The wheels of distribution grind very slowly in some parts, but it should soon be available via Kobo, XinXii, iTunes and elsewhere very soon. I’ll let you know when that happens.
In the meantime, here are the links to:
Friday, September 13th, 2013
September is National Preparedness Month. Since I work for a government agency, we’re getting repeated reminders to:
- Stay Informed
- Make a Plan
- Build a Kit
- Get Involved
…all with the usual hype and rhetoric.
(I’m all for being prepared, btw, I just don’t think it should be a crazed, one-month endeavor. Shouldn’t you be prepared all of the time?)
I don’t know if it’s related to Preparedness month, but the local constabulary hijacked our public parking lot Monday morning to hold some kind of drill or training session. Most had on helmets and were holding those clear, riot-control, body shields.
All I could think of on my way out to lunch was, “Time to speed! Floor it!” With all the local police tied up playing war, there couldn’t have been a better time. I wish I could have laid down some rubber on the way out of the parking lot.
Here’s Your Prompt:
Wednesday, September 11th, 2013
Saturday, September 7th, 2013
I have been babying a few fig trees for the last few years, wrapping them up in blankets and straw each winter and letting them breath in the spring.
One has taken off really well, the other two only so-so. The second two are a different variety, so it could be that they’re much more slow growing. I really need to do so some research on them…
In all these years, I haven’t had a fig. But now I do! Check out this guy:
At first, I thought it was going to be the only fig, but then I noticed this little guy on the other variety of fig:
I know it’s late in the season, and I can’t help but wonder if we hadn’t had that late frost in May this year if I wouldn’t have seen these fellas earlier. I can only hope that we don’t have an early frost: or else I’ll lose these before they even get a chance.
For those who are wondering, here are my figs. The tallest tree towers over me by a good three feet, so I’d say it’s close to nine or ten feet tall.
Keep your fingers crossed: no early frost!
Friday, September 6th, 2013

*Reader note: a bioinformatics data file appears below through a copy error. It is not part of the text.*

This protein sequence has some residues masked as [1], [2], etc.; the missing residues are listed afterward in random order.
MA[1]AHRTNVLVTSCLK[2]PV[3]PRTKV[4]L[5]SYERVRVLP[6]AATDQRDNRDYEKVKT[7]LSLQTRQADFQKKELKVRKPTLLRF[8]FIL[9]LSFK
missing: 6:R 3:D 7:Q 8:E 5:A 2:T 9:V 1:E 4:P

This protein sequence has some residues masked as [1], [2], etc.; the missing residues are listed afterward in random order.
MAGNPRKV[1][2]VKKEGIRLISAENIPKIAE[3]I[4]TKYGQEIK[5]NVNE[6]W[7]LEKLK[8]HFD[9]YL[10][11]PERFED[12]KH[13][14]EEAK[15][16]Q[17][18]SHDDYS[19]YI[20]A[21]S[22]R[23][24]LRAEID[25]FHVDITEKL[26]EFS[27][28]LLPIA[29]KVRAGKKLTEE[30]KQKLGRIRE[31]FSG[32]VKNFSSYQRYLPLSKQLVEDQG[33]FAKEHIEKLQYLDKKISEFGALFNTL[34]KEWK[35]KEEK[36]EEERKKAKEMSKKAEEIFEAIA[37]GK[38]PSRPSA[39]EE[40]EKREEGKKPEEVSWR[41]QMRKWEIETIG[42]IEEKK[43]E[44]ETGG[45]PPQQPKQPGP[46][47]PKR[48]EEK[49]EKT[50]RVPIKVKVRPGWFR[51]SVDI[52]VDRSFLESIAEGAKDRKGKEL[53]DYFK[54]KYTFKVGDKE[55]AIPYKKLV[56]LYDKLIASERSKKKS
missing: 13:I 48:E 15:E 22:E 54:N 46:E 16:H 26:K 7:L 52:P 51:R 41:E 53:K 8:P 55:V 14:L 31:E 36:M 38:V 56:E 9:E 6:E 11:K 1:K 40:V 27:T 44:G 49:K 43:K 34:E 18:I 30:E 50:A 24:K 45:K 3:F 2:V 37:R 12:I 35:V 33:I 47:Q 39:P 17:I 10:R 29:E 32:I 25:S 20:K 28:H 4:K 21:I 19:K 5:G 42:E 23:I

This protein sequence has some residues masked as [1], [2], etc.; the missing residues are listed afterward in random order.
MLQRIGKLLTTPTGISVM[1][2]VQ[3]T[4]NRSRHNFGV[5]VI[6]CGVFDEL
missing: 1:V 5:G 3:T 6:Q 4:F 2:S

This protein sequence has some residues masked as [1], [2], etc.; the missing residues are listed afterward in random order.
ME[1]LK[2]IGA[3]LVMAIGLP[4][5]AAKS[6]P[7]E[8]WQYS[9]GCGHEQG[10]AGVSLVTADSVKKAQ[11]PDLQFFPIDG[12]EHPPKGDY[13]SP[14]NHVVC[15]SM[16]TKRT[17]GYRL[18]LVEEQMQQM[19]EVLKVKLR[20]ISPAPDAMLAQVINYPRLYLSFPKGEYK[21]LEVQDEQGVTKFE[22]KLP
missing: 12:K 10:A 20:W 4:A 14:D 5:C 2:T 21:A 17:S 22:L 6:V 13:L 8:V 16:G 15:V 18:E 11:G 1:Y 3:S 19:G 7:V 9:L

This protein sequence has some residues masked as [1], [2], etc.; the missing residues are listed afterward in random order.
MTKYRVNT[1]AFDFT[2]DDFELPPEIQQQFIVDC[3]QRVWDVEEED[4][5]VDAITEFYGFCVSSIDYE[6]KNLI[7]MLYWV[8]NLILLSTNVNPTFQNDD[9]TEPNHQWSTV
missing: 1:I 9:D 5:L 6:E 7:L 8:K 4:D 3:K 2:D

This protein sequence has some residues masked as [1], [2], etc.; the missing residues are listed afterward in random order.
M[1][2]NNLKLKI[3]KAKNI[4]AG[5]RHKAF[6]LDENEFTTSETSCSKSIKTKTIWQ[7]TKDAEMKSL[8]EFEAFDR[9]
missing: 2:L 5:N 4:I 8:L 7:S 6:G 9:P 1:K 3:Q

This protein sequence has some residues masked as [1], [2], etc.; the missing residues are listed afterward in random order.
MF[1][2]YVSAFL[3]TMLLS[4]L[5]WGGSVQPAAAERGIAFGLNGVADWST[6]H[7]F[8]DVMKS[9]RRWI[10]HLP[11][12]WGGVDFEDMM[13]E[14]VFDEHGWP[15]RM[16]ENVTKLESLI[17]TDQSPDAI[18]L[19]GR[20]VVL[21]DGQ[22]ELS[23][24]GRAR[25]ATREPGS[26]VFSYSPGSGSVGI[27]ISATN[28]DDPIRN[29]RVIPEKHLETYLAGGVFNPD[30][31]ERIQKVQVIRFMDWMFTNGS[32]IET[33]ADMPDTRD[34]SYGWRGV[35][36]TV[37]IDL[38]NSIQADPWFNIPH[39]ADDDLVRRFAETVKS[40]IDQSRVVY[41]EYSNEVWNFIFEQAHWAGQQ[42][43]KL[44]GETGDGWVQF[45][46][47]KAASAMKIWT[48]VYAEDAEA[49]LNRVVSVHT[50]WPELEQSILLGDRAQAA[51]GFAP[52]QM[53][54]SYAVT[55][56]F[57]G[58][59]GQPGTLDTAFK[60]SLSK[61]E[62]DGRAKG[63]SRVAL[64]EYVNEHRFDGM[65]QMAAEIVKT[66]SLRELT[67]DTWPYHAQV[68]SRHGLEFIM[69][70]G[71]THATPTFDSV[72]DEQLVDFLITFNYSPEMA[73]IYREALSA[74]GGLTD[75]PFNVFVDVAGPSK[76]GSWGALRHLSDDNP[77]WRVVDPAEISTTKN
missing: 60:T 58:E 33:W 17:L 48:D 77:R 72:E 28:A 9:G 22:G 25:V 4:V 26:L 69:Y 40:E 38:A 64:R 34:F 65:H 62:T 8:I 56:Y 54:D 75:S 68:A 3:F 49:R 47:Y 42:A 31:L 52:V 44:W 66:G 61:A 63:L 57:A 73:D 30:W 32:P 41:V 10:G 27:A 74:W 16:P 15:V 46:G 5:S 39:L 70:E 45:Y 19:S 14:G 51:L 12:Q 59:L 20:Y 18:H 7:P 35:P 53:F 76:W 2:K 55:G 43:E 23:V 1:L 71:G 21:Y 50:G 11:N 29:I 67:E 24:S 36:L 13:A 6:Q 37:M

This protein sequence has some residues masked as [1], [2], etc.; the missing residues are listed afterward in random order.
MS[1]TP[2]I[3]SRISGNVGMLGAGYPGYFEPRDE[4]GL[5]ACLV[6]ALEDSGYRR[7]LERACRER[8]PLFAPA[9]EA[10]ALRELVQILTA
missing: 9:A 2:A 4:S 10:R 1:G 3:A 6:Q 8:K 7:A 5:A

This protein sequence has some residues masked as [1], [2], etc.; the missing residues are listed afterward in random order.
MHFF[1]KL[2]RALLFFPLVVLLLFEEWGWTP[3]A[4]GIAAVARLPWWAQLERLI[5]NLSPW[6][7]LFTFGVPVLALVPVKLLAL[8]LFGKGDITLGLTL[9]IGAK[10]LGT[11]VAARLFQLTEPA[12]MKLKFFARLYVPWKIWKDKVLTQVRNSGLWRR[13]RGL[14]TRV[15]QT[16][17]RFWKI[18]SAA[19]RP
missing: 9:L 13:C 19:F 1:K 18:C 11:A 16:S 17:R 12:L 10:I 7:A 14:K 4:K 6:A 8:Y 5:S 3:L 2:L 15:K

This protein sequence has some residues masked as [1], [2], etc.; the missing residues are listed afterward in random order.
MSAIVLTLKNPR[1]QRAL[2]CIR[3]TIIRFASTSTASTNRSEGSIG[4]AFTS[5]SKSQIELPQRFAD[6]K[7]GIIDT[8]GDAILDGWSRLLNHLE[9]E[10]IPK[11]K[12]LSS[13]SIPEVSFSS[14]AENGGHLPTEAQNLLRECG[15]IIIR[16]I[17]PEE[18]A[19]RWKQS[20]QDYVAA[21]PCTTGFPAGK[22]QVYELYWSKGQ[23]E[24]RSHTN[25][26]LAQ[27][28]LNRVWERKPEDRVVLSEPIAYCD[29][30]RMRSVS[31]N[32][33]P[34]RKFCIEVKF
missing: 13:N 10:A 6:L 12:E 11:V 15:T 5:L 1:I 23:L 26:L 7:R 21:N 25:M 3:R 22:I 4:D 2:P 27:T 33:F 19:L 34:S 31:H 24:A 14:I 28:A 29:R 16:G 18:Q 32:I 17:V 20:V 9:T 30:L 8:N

Family can be the source of great joy, or utter despair.
I love my family. I love getting together and seeing each other and just plain talking on the phone. When I get to yakking with my sister or brother or my Mom or Dad, even my aunt…we’re nearly always on the phone for over an hour. We can’t help ourselves.
This could be because nearly two thirds of my family lives out of state. (Funny that, they’re all from here …but moved away.)
The fact is, I see my out-of-state family a whole lot more than my in-state family. I think it’s because we chat on the phone, we send stuff via snail mail, we make plans…we make the effort, and get together. I invite them, they invite me. The stars don’t always align, but it’s all good.
The in-state side of the family: they’re a little more insular. They prefer to stay in their own neighborhood, where church and close-proximity friends take precedence. Travel is anathema. They live over an hour’s driving distance away, and that feels like such an effort to overcome, apparently. (I drive that distance every day to work and back: it’s a nuisance, but certainly not the great divide.)
But those in-state folks are a whole lot more tech-savvy, I have to admit–always have been. We communicate via email and Facebook and occasionally, Skype. Though it’s all very metaphorical distance-making: family through the telephoto lens. (But still family, even if they keep the rest of us out of their neat little box.)
Here’s Your Prompt:
- Make a list of the three best things about someone in your family: these traits could come from a single person or three different family members. Do the same for worst traits. Now, build a composite family character using those traits. Introduce this character in your work in progress as an impediment to the hero getting his way.
- Similar to above: write an essay about how your family gets in the way of your dreams.
- Write about a time when your family came to your aid unexpectedly.
- Write about a family betrayal.
- If you’re a poet, write a poem about growing up in your family. Describe a singular event that epitomizes what it was like.
- Describe “the most perfect family.” Write a story about someone who has no family at all, and dreams about being in this perfect family. Does he or she achieve this dream in the confines of your story? What happens?
- If you journal, write about how you are like your mother or your father. Or, write about how you are unlike your mother or father. Skip the obvious physical distinctions, instead pay attention to opinions, mannerisms and thought.
Photo copyright © Peter Elvidge | Dreamstime Stock Photos